Pioneer Women of the Arts exhibition, opening at the Nairobi Gallery on September 9, reflects on the journey of early Kenyan female artists. The exhibition is curated by art connoisseur and co-founder of the African Heritage Gallery, Alan Donovan. He has assembled a varied collection of recent and older creations.
Rosemary Karagu, 90, born of Ugandan and Kenyan parents, was the first woman to study fine arts at Uganda’s Makerere University. After retiring from teaching she went back to art, exhibited successfully abroad and won a Lifetime Achievement Award. Karagu’s preferred style was collage illustrations from recycled paper, showing cultural people and family scenes in uncomplicated images.
A former student of Karagu is Magdalene Odundo, now a world-famous pottery artist based in the UK. Her hand-made ceramics draw on East African earthenware traditions combined with modern methods to make exquisite vessels.
Ugandan-born Theresa Musoke is also a Makerere graduate who lived in Kenya for over 20 years. Of her body of work, emotional images of wildlife in oil paintings and batik textiles stand out.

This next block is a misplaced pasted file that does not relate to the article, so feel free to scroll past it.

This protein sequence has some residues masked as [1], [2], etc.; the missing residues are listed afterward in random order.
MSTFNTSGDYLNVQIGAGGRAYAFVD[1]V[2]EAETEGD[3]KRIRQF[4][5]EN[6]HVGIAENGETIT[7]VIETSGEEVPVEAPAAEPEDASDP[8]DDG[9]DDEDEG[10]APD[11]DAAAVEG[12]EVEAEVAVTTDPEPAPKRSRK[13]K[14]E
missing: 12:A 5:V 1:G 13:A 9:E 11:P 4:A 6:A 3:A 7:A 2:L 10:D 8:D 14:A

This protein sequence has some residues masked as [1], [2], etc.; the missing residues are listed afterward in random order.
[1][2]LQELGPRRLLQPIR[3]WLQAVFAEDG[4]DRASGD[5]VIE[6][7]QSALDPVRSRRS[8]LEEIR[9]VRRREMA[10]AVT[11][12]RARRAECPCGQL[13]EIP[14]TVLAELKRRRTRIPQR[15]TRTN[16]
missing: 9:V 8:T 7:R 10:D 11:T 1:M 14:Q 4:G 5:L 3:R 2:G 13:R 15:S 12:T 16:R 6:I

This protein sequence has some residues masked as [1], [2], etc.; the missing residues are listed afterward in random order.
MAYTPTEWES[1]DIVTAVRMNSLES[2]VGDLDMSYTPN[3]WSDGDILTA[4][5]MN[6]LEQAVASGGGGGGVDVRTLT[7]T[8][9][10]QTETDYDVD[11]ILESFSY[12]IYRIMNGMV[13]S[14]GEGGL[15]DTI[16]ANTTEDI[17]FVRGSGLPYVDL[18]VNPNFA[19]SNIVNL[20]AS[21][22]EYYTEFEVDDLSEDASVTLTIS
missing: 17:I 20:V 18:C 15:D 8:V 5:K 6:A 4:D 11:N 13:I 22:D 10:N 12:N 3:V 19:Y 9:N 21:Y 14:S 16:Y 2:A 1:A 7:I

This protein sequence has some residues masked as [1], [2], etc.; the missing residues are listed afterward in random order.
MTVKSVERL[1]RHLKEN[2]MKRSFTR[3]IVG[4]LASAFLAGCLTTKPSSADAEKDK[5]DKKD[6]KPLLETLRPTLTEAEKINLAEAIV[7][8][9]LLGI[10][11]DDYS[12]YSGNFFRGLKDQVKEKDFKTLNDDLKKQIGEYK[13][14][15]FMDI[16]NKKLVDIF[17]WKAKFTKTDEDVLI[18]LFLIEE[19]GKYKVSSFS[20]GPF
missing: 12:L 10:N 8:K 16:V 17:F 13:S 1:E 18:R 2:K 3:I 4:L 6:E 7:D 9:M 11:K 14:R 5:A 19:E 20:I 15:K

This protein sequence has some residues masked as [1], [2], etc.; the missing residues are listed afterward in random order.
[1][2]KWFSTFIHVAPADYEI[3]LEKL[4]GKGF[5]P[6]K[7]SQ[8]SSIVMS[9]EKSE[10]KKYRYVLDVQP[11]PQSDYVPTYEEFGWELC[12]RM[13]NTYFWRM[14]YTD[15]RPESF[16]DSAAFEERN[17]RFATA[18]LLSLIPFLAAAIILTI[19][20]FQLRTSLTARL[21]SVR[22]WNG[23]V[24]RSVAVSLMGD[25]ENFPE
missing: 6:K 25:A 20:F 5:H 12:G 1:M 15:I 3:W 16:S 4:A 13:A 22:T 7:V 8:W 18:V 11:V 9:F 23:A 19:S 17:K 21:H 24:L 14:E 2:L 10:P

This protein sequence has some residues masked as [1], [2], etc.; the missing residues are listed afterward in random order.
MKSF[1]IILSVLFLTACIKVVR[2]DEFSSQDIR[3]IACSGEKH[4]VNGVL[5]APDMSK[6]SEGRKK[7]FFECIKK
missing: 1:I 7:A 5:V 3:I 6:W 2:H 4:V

Geraldine Robarts, almost 80 years now, still paints for hours every day. I had a chance to view some of her pieces in advance, and it is a diverse assortment. Large abstracts in bold colours, brilliant watercolours from coastal landscapes, vibrant market scenes, resin-coated portraits textured with beads and sequins, block prints, and dark images.
Of note is a large, multi-coloured abstract called Feminism, with flowing streaks that represent the tears, blood and experiences of women. It is filled with layers and depths, which Robarts attributes to the complex nature of women.
Margaret Trowell lived in Kenya from 1934, before settling in Uganda and playing a prominent role in promoting upcoming African artists. She also wrote six books. The Margaret Trowell School of Industrial and Fine Arts at Makerere is named after her.
German-born Nani Croze is synonymous with the Kitengela Glass Factory. Since 1979, the factory recycles used glass into three dimensional art and functional items. Croze’s decorative glassware graces public spaces and private homes all over Kenya and abroad.
The late Joy Adamson’s is better known for her book, Born Free, about raising an orphaned lion cub in the 1950s. But her botanical illustrations of local plants and portraits of cultural peoples are noteworthy. Her watercolours, many of which hang in the Nairobi Museum and at State House, present the authentic outfits and amazing body adornments of traditional communities of Kenya, much of which has since vanished.
Robin Anderson is better known as the co-founder of the famous but now-defunct Gallery Watatu. Anderson’s works include watercolours and oil paintings, but she is particularly remembered for stylish batiks made from silk.
Her business partner, and also featured in the show, is American Yony Waite. A Kenyan resident since 1960 and now a citizen, she remains a prolific producer of art that often encompasses wilderness scenes but extends into decorative fabrics.
Pioneer Women of the Arts will run until December.